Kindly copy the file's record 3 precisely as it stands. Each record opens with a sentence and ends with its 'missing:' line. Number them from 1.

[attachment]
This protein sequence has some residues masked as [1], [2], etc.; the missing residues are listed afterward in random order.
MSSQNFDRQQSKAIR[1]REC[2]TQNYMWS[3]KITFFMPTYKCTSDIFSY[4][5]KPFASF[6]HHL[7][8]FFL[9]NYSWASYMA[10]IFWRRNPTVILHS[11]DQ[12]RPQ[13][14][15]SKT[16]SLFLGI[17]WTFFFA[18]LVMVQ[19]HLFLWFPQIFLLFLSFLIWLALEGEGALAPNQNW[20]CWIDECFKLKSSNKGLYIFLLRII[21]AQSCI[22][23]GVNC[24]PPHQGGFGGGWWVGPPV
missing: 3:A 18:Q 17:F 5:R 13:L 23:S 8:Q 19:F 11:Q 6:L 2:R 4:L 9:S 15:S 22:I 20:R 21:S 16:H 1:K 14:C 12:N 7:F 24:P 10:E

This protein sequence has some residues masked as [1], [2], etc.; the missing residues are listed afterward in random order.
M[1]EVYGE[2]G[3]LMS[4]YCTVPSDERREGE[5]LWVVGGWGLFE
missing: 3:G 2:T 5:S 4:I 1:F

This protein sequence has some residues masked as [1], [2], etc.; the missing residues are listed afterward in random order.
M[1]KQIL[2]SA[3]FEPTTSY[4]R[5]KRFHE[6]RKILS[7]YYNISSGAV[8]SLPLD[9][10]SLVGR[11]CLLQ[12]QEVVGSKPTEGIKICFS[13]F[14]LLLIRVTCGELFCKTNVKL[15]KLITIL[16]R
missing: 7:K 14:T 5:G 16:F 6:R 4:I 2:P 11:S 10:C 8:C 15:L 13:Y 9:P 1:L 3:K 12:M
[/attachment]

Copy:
This protein sequence has some residues masked as [1], [2], etc.; the missing residues are listed afterward in random order.
M[1]KQIL[2]SA[3]FEPTTSY[4]R[5]KRFHE[6]RKILS[7]YYNISSGAV[8]SLPLD[9][10]SLVGR[11]CLLQ[12]QEVVGSKPTEGIKICFS[13]F[14]LLLIRVTCGELFCKTNVKL[15]KLITIL[16]R
missing: 7:K 14:T 5:G 16:F 6:R 4:I 2:P 11:S 10:C 8:C 15:L 13:Y 9:P 1:L 3:K 12:M